Facebook recently settled a class-action lawsuit stemming from Facebook’s alleged unauthorized use of users’ photographs in ‘sponsored stories’ advertisements on its site. The class action plaintiffs alleged that Facebook’s use of their images in “Sponsored Stories” advertisements violated the plaintiffs’ rights under the California right of publicity statute, which reserves to the individual the right to control their image for commercial purposes. Under the terms of the settlement, Facebook agreed to pay a total of $20 million, with half of the settlement funds donated to charities and law schools, and the other half going to plaintiffs’ attorneys. Other than the three class representatives, no Facebook users will receive any funds from the settlement.
Facebook users had been serving as unwitting brand promoters on the site, appearing without their permission or knowledge in promotional ‘stories’ featuring advertised products and services. Merely ‘liking’ a company or brand functioned as an effective opt-in that allowed Facebook to use the user’s image in that company or brand’s advertising on the site. The only means of withdrawing from promotional use of one’s image was to ‘unlike’ the brand, which, prior to this settlement, was not an easy feat.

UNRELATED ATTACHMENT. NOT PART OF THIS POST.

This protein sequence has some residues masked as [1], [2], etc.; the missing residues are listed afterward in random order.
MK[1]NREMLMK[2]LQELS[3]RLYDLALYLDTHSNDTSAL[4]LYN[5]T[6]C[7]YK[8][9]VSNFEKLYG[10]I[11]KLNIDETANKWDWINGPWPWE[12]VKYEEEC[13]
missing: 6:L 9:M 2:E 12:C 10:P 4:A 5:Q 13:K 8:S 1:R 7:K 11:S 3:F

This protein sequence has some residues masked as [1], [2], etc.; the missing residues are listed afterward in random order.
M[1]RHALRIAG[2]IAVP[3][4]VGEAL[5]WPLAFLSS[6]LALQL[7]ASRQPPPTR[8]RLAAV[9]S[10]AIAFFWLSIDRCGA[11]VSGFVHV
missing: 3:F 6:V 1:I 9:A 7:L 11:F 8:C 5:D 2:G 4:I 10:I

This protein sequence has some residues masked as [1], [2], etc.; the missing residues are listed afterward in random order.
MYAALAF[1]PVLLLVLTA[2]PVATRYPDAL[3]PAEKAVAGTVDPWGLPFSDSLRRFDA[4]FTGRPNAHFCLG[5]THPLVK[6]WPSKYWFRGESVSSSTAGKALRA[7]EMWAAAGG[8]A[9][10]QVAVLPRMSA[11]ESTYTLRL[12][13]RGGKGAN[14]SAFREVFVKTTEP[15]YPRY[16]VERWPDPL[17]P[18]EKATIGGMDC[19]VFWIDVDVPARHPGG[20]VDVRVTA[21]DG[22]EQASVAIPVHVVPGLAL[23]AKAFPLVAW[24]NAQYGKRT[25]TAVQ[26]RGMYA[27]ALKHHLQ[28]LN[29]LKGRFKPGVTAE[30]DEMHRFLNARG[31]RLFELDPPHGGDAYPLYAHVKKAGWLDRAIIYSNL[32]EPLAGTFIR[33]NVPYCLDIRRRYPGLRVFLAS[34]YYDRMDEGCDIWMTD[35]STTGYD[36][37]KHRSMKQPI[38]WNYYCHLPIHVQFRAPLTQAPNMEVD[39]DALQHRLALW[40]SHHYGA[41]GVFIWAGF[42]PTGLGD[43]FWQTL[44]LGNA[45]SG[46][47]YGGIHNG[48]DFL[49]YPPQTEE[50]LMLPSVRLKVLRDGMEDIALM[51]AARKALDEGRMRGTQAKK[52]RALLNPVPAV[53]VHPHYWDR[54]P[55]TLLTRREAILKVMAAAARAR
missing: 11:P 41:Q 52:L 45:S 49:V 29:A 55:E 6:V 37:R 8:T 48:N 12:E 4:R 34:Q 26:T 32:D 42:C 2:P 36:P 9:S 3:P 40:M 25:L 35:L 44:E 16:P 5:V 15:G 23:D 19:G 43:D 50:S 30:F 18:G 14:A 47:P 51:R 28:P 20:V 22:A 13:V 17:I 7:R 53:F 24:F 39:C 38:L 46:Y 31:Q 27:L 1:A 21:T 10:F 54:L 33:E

Under the terms of the settlement, Facebook agreed to facilitate the procedure for ‘unliking’ brands and thereby opting out of promotion, but it has not decoupled ‘liking’ a brand from use of one’s image in actively promoting that brand on the site. Nonetheless, this does reflect a change in policy for Facebook, which previously lacked any opt-out mechanism for its sponsored story advertising.
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